By Laurie Chartorynsky, The Toy Association
By now most know that the STEM/STEAM acronym stands for science, technology, engineering, and math (with a recent addition of “a” for arts), but questions remain about how toys and play can enhance STEM/STEAM learning.
In the first of what will be a series of publications, The Toy Association has put together an in-depth report, Decoding STEM/STEAM, to explore the history and evolution of public perception about STEM/STEAM, tackle common misconceptions, address how to encourage kids to take more interest in science- and math-related subjects and careers, and suggest how toys and play can further STEM/STEAM learning. The report was assembled and reviewed by The Toy Association’s STEM/STEAM Strategic Leadership Committee.
“As parents look for ways to expose their kids to science- and math-based subjects and encourage learning agility, toymakers are in a unique position to help them,” says Ken Seiter, executive vice-president of marketing communications at The Toy Association. “Our goal in creating the report was to first provide the fundamentals of STEM/STEAM concepts. Our next task is to provide concrete information to help the toy industry create educational, fun, and engaging playthings for kids that will support their learning.”
The Meaning Behind STEM & STEAM
STEM education is an approach to learning that combines science- and math-based academic concepts with real-life lessons to help students connect the subjects they learn to examples in the community and the world around them. Building STEM literacy in children will enable them to compete in an economy that is fueled by the global society’s ever-expanding appetite for technology that is better, faster, and smarter than a minute ago.
Experts have posited that STEM learning cannot exist without allowing children to tap into their creative and imaginative skills to facilitate innovative thinking – leading the “A” (for arts) to make its way into the STEM acronym and cultural conversation. The “A” in STEAM represents the artistic and creative right side of the brain.
Breaking Down Barriers
STEM/STEAM is commonly misunderstood, leading to a myriad of “myths” and stereotypes about the subjects that prevent kids from becoming interested in the subjects at school. The report discredits many of those misunderstandings such as:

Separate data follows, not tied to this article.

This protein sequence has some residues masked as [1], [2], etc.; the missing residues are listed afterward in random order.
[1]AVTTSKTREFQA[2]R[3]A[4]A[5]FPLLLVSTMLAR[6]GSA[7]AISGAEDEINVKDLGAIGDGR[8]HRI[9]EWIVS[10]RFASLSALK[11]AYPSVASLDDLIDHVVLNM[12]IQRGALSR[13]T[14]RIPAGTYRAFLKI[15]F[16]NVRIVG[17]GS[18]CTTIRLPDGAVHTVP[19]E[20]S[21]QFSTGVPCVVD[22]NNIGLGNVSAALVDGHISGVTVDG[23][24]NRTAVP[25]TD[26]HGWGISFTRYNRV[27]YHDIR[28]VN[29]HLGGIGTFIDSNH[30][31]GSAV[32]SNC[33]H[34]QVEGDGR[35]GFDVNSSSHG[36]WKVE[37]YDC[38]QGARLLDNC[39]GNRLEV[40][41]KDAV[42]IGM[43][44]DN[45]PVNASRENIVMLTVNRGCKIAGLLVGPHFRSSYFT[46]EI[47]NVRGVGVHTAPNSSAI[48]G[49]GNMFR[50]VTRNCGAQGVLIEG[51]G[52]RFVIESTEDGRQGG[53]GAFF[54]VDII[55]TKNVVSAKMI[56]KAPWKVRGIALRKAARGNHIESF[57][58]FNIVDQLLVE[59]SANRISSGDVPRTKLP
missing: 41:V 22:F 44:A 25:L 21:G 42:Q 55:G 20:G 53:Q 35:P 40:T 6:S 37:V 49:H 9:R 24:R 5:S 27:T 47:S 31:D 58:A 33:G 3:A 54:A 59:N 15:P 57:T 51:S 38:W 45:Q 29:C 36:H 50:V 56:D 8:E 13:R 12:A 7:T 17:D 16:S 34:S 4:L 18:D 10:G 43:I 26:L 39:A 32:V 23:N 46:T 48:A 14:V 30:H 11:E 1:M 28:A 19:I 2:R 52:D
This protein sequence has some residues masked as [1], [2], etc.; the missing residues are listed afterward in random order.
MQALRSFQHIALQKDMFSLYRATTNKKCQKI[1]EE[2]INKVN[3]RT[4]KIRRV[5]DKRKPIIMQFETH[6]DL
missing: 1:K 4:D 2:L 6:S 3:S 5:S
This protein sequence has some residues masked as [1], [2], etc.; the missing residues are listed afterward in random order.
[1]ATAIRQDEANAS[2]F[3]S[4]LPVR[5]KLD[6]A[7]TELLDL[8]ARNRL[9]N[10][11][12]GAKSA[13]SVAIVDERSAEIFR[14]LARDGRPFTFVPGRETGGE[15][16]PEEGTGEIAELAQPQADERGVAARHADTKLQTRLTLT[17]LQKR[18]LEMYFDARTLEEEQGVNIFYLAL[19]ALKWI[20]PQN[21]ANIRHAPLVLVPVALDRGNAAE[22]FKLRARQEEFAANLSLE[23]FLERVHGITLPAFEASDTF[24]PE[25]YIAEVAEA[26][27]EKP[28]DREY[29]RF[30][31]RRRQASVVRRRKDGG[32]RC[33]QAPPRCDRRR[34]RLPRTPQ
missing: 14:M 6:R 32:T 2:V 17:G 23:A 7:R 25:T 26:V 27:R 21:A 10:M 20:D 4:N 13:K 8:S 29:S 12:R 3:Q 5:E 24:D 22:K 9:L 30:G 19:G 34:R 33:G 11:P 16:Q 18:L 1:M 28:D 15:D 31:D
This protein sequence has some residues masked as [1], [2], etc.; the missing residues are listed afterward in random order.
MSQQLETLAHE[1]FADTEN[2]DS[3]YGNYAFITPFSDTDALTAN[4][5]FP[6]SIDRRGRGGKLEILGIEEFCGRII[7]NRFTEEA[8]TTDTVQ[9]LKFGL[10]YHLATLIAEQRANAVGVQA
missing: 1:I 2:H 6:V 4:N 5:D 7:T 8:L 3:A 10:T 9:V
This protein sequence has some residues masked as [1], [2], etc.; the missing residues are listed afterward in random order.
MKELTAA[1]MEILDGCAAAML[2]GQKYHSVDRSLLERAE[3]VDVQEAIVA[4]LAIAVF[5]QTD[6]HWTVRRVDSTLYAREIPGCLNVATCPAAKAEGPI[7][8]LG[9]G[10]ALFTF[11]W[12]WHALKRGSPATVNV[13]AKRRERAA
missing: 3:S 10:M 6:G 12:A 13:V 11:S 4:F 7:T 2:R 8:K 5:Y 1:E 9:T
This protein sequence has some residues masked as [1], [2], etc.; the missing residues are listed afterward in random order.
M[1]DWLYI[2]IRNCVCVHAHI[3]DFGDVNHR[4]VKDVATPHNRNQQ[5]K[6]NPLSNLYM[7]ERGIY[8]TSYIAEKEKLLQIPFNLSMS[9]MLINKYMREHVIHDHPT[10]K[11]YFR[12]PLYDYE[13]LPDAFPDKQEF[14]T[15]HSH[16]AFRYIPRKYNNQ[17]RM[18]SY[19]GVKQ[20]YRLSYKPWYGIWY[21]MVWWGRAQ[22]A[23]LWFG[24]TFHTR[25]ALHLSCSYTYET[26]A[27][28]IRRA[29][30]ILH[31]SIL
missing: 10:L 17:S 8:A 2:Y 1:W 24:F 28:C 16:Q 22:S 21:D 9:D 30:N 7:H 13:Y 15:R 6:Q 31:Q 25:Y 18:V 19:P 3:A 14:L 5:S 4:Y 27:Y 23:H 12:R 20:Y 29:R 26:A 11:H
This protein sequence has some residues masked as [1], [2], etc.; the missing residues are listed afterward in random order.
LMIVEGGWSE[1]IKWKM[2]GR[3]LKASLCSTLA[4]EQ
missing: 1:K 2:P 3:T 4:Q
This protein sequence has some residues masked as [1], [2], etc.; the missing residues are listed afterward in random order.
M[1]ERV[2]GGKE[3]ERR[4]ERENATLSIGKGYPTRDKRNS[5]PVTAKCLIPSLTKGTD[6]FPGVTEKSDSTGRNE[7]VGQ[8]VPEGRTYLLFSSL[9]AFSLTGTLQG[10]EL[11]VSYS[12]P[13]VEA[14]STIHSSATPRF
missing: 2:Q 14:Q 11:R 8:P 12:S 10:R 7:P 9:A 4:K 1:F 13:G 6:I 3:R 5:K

Society has come to believe that you are either born with math skills or not. A misconception likely fueled by a few children who are math savants when born and then are labeled as “gifted.” Fact: No one is born with a math brain, and no one is born without one. Learning math is also ageless and we can wrap our minds around it at any age.
Kids need to be highly proficient in math to explore other areas of science, engineering, or technology. Fact: Students can still make sound contributions to science and technology without being a math expert.
STEM/STEAM should be taught on tracks. Our current educational system is built on tracks that do not allow for parallel growth in such fields as chemistry, physics, and biology.
And yet all these disciplines converge in the real-world workplace. Fact: These subjects should be taught in an integrated manner.
In addition, a lack of diverse role models in STEM/STEAM careers, little exposure to professionals and different types of careers related to the subjects, and parental anxieties about math, among other topics, can deter children from wanting to explore science and math. These and other key points in the report are highlighted as hurdles that must be addressed in order to get more kids interested in STEM/STEAM-related careers.
The Important Role of Toys in STEAM
Toys can directly and indirectly develop skills and competencies based on the STEM/STEAM curriculum, including motivating kids to get excited about science-related subjects, allowing them to make mistakes, and facilitating collaboration among their peers. Toys can also teach kids to take healthy risks in a playful environment, practice problem-solving, and to think critically.
“Toys can greatly influence children by opening up the world of what’s possible when it comes to STEM/STEAM, inspiring young minds, and encouraging hands-on experimentation,” Seiter said. “By teaching the skills in a fun and relatable way, toys can ultimately foster a new generation of students interested in pursuing science and technology careers or any careers of their choosing.”
In the coming months, the committee will identify unifying characteristics to help guide manufacturers to develop products that foster STEM/STEAM discovery and learning. For more STEM/STEAM facts, download the full report at ToyAssociation.org/ReadingRoom.